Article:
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by Linda Mathews Last Updated January 24, 2023

Low protein cat foods are extremely important for cats with chronic kidney disease (CKD) as CKD can make a cat nauseous and decrease its appetite, as well as make it drink and urinate more. When it eats protein, it’s more difficult for its kidneys to process the waste that comes with it, meaning more toxins accumulate in its blood. So, senior cats or felines with kidney and liver disease, should have a low protein intake or consume food, rich in highly-digestible proteins. If you are clueless when it comes to a low residue diet for cats, we’ve got you covered. In this article, we will explain why your feline friend needs less protein, how to choose the best low protein cat food, and share a review of the best cat foods for felines with kidney failure.

Why Is Protein So Important For Cats?

Cats are carnivores and require protein in their diets more than other animals. Cats are unable to efficiently digest carbohydrates. As a result, they require amino acids. These amino acids must be derived from protein in their diet. Specialized enzymes in the cat’s liver allow the cat to synthesize amino acids from fat and carbohydrates. Therefore, cats can effectively use carbohydrates as energy sources, but cannot convert them into amino acids. This is why cats require a source of protein in their diet.

How Much Protein Does A Cat Need?

Cats are dependent on protein to survive. To make sure your cat gets all the protein it needs, feed it food that is at least 25% protein, which is about 2% of its weight. So for a 3-pound cat, only about half a cup of dry food a day would meet its protein needs. There are many protein sources for cats, including dry food pellets and wet food. Wet food usually has more protein but also more calories. While it’s not necessary to count calories, just be aware of how many calories your cat is consuming and make sure they’re meeting their calcium needs. Besides, you can also add fish to the cat’s food to increase the protein count.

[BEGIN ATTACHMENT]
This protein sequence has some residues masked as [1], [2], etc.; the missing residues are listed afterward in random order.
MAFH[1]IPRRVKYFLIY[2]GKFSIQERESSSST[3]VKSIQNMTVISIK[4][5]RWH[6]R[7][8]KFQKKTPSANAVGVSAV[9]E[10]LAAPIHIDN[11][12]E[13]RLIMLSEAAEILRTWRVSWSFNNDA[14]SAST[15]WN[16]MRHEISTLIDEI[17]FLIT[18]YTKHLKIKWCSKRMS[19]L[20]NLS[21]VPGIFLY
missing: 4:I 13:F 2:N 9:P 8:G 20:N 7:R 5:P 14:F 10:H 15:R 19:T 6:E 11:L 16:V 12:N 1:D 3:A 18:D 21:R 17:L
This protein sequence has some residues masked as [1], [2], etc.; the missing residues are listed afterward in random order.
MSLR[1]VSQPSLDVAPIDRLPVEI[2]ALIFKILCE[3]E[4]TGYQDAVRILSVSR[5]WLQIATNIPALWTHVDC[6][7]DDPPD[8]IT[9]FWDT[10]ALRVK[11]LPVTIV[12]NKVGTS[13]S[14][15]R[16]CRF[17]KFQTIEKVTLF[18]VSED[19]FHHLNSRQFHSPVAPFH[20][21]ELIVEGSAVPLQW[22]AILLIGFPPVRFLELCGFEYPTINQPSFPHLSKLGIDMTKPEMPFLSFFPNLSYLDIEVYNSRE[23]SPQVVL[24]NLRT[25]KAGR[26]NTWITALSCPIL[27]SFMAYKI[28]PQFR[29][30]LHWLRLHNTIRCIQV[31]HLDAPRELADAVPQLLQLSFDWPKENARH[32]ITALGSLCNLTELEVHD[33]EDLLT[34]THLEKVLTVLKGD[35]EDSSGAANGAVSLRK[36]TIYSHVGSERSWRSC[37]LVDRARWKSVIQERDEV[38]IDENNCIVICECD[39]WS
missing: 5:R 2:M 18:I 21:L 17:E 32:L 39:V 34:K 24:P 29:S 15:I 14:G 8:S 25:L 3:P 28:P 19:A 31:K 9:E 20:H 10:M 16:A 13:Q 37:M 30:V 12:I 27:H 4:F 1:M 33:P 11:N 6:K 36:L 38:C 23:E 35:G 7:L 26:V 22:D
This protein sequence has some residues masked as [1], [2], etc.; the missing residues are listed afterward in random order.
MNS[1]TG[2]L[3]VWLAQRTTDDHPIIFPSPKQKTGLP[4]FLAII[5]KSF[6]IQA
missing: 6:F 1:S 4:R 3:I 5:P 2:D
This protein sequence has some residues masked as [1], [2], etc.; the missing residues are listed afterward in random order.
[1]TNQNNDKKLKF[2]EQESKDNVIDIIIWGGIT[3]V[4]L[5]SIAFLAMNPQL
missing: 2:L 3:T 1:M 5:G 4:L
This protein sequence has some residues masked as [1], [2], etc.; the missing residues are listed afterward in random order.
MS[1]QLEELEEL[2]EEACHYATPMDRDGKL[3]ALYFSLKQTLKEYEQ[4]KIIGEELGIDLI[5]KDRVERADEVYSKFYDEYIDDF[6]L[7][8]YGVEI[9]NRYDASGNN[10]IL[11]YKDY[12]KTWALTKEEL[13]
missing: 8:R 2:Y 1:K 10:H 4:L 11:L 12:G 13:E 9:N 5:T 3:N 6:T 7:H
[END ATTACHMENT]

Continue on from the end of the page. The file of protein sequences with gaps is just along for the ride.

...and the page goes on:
A Word About Protein Bioavailability

The composition of the food on the label indicates how much crude protein is in the food, but this information says nothing about how much protein the cat will digest. In that case, it all depends on the digestibility and bioavailability of the food. Food can contain different types of protein with different digestibility. For example, a protein that is 67% digestible is only 16 grams of usable protein. Protein bioavailability is a crucial part of feeding your cat well, but it’s unclear which protein sources are the most bioavailable for cats. Without a complete understanding of how cats utilize protein, it’s impossible to say which protein sources burn the cleanest.

What Happens If You Give Your Cat Too Little Or Too Much Protein?

In cats, most of the excess protein in the cat’s diet is excreted with the urine. If you give your cat too much protein, it may urinate more than usual and may even drink more water. If you give your cat too much protein, it can cause kidney disease.
What happens if you give your cat too little protein? If you give your cat too little protein, it can lead to muscle loss, and you might notice that your cat is having trouble moving and exercising.

What is Low Protein Cat Food? Why to Choose Low Protein Pet Food?

What is Low Protein Cat Food? Why to Choose Low Protein Pet Food?

Like all carnivores, cats need protein to be healthy. However, too much protein can cause kidney and liver problems. In this case, a feline needs low protein cat food to improve kidney health and help the cat maintain a healthy weight. Besides, the lowest protein and lowest calorie cat food features various tastes and flavors, catering to even the pickiest kitty.

Does Your Cat Need Low-Protein Cat Food?

Adult cats with kidney and liver issues, as well as senior cats will benefit from eating less protein as ​​protein produces nitrogenous waste, which could place a burden on the kidneys or other organs. In any case, you should consult a vet to get the necessary advice and a list of prescription foods. Below, we will briefly consider groups of felines that need protein restriction.

Cats With Kidney Disease